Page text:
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Why the government shutdown isn’t slowing oil in North Dakota


It will be a couple of months before we see a report for oil production in North Dakota for October – as I write this we just got a report for August wherein the state broke yet another production record, topping 900,000 barrels for the first time.

But I think it will be safe to say one thing about the October report when it comes out: North Dakota’s production numbers will be little impacted by the government shutdown.

Allow me to explain.

In the latest edition of National Review, there’s an interview with Harold Hamm who is acknowledged to be the biggest player in oil development in North Dakota.

“Hamm spoke of the “renaissance” that’s going on today — a renaissance in oil and gas,” Senior Editor Jay Nordlinger wrote on his magazine’s website of the interview. “The renaissance…owes something to federal distaste for, or indifference to, North Dakota. Because the federal government controls very little land in that state, citizens are free to conduct their own affairs, and they have an oil boom going on there.”

For evidence of this, we need look no further than a comparison of oil production in North Dakota and oil production on federal lands.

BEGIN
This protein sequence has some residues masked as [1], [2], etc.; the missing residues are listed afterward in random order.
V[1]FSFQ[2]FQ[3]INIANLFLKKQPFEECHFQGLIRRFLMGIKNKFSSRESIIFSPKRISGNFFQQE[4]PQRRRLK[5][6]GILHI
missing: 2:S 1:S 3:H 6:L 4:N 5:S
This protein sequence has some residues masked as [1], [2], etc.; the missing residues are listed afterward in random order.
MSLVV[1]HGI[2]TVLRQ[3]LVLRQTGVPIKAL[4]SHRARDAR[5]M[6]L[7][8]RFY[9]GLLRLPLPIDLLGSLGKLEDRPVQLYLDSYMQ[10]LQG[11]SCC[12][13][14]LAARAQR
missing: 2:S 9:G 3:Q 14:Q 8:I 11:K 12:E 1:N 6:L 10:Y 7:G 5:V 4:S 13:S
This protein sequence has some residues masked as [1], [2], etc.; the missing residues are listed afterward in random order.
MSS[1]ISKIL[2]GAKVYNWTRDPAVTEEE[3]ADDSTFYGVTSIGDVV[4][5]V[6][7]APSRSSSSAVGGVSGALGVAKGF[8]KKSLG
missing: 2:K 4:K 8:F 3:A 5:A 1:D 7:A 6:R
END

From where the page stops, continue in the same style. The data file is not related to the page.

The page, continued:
“The state’s average daily oil production increased by 29.4% in August compared to a year ago, following an annual increase of 29.3% in July,” University of Michigan Professor Mark Perry writes of the most recent North Dakota oil report. “Remarkably, in only the last two years, oil production in North Dakota has more than doubled from 446,300 bpd in August of 2011 to more than 911,000 bpd in August this year (a 104.2% increase). At the current pace of production increases, oil output in the Peace Garden State will likely exceed the one million bpd milestone by early next year, possibly as soon as February 2014.”

Meanwhile, on federal lands nationwide, things are very different.  “In contrast to North Dakota’s ongoing increases in oil output, oil production on federal lands fell last year to a ten-year low and is 12% below the production level in 2003,” wrote Professor Perry in a posting earlier this year. “Natural gas production on federal lands has fallen by an even greater 37% since 2003.”

North Dakota has already dodged a bullet by having most of its oil and gas reserves under private and/or state land. If the opposite were true, if most of the state’s oil and gas were under federal lands, we wouldn’t be seeing an oil boom.

Oil and gas production in North Dakota won’t be impacted by the government shut down for the same reason the Obama administration’s anti-oil policies haven’t tamped down production. The oil and gas in North Dakota is simply beyond the federal government’s reach.


(Photo Credit: Bakken.com)

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